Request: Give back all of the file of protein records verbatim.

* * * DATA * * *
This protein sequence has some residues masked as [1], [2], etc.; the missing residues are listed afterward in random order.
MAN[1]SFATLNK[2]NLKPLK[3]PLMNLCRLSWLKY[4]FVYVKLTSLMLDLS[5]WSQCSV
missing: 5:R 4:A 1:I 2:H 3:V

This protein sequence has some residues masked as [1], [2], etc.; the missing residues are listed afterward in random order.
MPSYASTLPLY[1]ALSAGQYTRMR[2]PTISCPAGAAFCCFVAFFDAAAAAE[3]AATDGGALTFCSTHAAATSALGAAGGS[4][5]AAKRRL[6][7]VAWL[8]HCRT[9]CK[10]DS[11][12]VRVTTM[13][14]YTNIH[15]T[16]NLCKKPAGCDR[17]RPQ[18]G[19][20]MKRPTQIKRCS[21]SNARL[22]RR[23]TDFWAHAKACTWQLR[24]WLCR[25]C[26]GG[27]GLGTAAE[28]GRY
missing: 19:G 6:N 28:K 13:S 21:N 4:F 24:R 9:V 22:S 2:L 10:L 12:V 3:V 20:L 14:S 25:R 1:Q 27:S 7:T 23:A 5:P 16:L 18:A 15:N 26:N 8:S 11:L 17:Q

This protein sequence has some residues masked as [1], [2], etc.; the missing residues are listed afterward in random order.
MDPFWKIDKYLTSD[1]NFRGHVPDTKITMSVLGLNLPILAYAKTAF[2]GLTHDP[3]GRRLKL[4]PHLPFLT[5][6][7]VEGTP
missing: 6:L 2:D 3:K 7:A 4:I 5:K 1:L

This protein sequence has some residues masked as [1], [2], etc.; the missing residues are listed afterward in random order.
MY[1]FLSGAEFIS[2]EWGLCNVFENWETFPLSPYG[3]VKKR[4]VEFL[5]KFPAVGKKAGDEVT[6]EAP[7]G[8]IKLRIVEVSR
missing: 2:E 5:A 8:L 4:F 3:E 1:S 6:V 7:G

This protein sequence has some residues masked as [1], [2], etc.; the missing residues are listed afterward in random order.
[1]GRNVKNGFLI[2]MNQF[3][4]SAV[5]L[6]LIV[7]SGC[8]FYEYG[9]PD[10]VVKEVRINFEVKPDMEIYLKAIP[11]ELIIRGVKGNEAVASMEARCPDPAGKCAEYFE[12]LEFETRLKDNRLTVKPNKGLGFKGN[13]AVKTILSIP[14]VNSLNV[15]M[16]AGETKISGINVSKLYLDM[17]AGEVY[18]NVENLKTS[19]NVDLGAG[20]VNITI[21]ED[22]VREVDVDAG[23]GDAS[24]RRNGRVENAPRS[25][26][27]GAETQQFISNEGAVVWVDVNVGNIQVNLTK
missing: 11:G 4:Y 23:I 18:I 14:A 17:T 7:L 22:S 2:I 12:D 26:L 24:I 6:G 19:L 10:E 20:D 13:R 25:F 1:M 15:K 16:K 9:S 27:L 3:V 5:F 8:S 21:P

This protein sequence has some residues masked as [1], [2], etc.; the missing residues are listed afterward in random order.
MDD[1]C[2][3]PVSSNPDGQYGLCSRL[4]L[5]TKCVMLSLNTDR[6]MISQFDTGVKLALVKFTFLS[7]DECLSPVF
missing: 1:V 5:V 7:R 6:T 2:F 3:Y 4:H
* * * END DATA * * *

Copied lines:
This protein sequence has some residues masked as [1], [2], etc.; the missing residues are listed afterward in random order.
MAN[1]SFATLNK[2]NLKPLK[3]PLMNLCRLSWLKY[4]FVYVKLTSLMLDLS[5]WSQCSV
missing: 5:R 4:A 1:I 2:H 3:V

This protein sequence has some residues masked as [1], [2], etc.; the missing residues are listed afterward in random order.
MPSYASTLPLY[1]ALSAGQYTRMR[2]PTISCPAGAAFCCFVAFFDAAAAAE[3]AATDGGALTFCSTHAAATSALGAAGGS[4][5]AAKRRL[6][7]VAWL[8]HCRT[9]CK[10]DS[11][12]VRVTTM[13][14]YTNIH[15]T[16]NLCKKPAGCDR[17]RPQ[18]G[19][20]MKRPTQIKRCS[21]SNARL[22]RR[23]TDFWAHAKACTWQLR[24]WLCR[25]C[26]GG[27]GLGTAAE[28]GRY
missing: 19:G 6:N 28:K 13:S 21:N 4:F 24:R 9:V 22:S 2:L 10:L 12:V 3:V 20:L 14:S 25:R 1:Q 27:S 7:T 23:A 5:P 16:L 18:A 15:N 26:N 8:S 11:L 17:Q

This protein sequence has some residues masked as [1], [2], etc.; the missing residues are listed afterward in random order.
MDPFWKIDKYLTSD[1]NFRGHVPDTKITMSVLGLNLPILAYAKTAF[2]GLTHDP[3]GRRLKL[4]PHLPFLT[5][6][7]VEGTP
missing: 6:L 2:D 3:K 7:A 4:I 5:K 1:L

This protein sequence has some residues masked as [1], [2], etc.; the missing residues are listed afterward in random order.
MY[1]FLSGAEFIS[2]EWGLCNVFENWETFPLSPYG[3]VKKR[4]VEFL[5]KFPAVGKKAGDEVT[6]EAP[7]G[8]IKLRIVEVSR
missing: 2:E 5:A 8:L 4:F 3:E 1:S 6:V 7:G

This protein sequence has some residues masked as [1], [2], etc.; the missing residues are listed afterward in random order.
[1]GRNVKNGFLI[2]MNQF[3][4]SAV[5]L[6]LIV[7]SGC[8]FYEYG[9]PD[10]VVKEVRINFEVKPDMEIYLKAIP[11]ELIIRGVKGNEAVASMEARCPDPAGKCAEYFE[12]LEFETRLKDNRLTVKPNKGLGFKGN[13]AVKTILSIP[14]VNSLNV[15]M[16]AGETKISGINVSKLYLDM[17]AGEVY[18]NVENLKTS[19]NVDLGAG[20]VNITI[21]ED[22]VREVDVDAG[23]GDAS[24]RRNGRVENAPRS[25][26][27]GAETQQFISNEGAVVWVDVNVGNIQVNLTK
missing: 11:G 4:Y 23:I 18:I 14:A 17:T 7:L 22:S 2:I 12:D 26:L 24:I 6:G 19:L 10:E 20:D 13:R 25:F 1:M 15:K 16:K 9:S 27:L 3:V 5:F 8:S 21:P

This protein sequence has some residues masked as [1], [2], etc.; the missing residues are listed afterward in random order.
MDD[1]C[2][3]PVSSNPDGQYGLCSRL[4]L[5]TKCVMLSLNTDR[6]MISQFDTGVKLALVKFTFLS[7]DECLSPVF
missing: 1:V 5:V 7:R 6:T 2:F 3:Y 4:H